Step Two: Apply the constitutional principle directly to a question of constitutional law, using the principle as the justification for a constitutional rule or doctrine that resolves a particular case.
Textualist Use of Constitutional Principles There is an alternative way that constitutional principles might play a role in constitutional interpretation or adjudication. A "textualist" use of constitutional principle might proceed as follows:
Step One: Determine the relevant textual provisions of the constitution. If these provisions are neither ambiguous nor vague with respect to constitutional question at hand, then apply the text, but if there is relevant vagueness or ambiguity, then proceed to step two.
Step Two: Identify the constitutional principles that are relevant to the meaning of the vague or ambiguous constitutional provision.
Step Three: Resolve the ambiguity and/or adopt a construction of the vague provision on the basis of the relevant principle (or principles).
Step Four: Apply the disambiguated provision or the vagueness-resolving construction to the constitutional question at issue.
The Difference Between Direct and Textualist Use of Constitutional Principles
Most readers will immediately grasp the theoretical significance of the distinction between direct and textualist use of constitutional principles. Some theories of constitutitional interpretation insist that the text of the constitution plays an essential role in constitutional law. "Textualism" or "original meaning originalism," for example, insist that the linguistic meaning of the constitution is given by the "original public meaning" of the constitutional text. It might be thought that these theories are inconsistent with constitutional principless, but, as we have seen, this is not necessarily the case. If constitutional principles are used to resolve ambiguity or vagueness, then their use may be entirely consistent with an approach that gives pride of place to the original public meaning of the constitutional text.
On the other hand, there are alternative constitutional theories that seem more consistent with the direct use of constitutional principles. For example, some forms of original intentions originalism conceptualize the original intentions of the framers as general principles: these principles (or intentions) can then be applied directly to resolve particular cases. Similarly, Ronald Dworkin's approach to constitutional interpretation could be understood as consistent with the direct approach to constitutional principle.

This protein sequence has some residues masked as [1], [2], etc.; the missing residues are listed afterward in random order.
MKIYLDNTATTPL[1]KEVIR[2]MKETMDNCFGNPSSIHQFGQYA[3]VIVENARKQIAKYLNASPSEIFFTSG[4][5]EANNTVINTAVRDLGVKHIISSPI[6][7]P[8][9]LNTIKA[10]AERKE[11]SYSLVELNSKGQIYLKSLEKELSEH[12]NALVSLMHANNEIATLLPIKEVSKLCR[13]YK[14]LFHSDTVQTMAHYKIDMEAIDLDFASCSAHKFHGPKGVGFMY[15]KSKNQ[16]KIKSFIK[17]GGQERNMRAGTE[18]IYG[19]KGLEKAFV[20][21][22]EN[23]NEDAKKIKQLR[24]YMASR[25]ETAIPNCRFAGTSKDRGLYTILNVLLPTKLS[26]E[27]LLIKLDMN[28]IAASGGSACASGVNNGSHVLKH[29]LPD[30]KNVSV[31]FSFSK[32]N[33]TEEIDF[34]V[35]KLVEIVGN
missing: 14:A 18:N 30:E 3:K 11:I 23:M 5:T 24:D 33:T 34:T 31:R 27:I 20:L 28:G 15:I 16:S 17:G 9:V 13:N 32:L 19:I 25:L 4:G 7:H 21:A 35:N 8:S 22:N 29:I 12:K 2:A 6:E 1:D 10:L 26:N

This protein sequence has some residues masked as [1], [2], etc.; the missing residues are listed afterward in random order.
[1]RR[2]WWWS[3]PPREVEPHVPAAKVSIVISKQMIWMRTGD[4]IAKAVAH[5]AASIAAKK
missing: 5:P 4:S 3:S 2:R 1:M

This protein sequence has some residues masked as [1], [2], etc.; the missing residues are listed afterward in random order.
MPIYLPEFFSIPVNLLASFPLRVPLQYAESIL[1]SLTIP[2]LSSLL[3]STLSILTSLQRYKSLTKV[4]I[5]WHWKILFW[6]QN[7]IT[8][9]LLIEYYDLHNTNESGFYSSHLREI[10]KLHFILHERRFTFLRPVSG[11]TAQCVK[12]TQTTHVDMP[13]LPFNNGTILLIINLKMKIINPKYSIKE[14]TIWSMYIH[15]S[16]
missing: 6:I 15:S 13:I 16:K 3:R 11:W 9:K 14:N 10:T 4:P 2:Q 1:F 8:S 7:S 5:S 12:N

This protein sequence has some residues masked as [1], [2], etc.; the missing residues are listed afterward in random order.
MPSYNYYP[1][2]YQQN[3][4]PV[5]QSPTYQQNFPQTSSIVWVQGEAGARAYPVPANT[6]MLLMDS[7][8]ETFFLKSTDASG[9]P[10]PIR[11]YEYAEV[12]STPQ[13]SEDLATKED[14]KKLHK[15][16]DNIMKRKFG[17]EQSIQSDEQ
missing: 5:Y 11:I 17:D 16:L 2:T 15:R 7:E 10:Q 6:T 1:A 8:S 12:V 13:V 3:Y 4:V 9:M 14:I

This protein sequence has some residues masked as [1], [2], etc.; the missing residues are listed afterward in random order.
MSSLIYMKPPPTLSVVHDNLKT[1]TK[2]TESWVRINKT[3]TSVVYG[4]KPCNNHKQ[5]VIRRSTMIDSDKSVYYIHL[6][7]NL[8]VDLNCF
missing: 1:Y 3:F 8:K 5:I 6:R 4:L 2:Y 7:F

There is much more to be said about the idea of constitutional principles. And of course, the use of principles in legal theory is not limited to constitutional theory. Principles can play a similar role in statutory interpretation and in common-law reasoning. Nonetheless, I hope this Lexicon entry has given you a basic introduction that will enable you to think about the role of principles in constitutional theory.
The topics raised in this Lexicon entry are connected to several others in the Lexicon series. Here are few related entries that you might want to explore:
- Legal Theory Lexicon 019: Originalism
- Legal Theory Lexicon 026: Rules, Standards, and Principles
- Legal Theory Lexicon 030: Textualism
- Legal Theory Lexicon 032: Fit and Justification
- Legal Theory Lexicon 063: Interpretation and Construction
- Jack Balkin, Original Meaning and Constitutional Redemption, Constitutional Commentary, Vol. 24, 2007
- Jack M. Balkin, Abortion and Original Meaning.
- Ronald Dworkin, "Hard Cases" in Taking Rights Seriously.
- Ronald Dworkin, A Matter of Principle.
- Herbert Weschler, Toward Neutral Principles of Constitutional Law, 73 HARV. L. REV. 1 (1959).
(This entry was last revised on March 9, 2014.)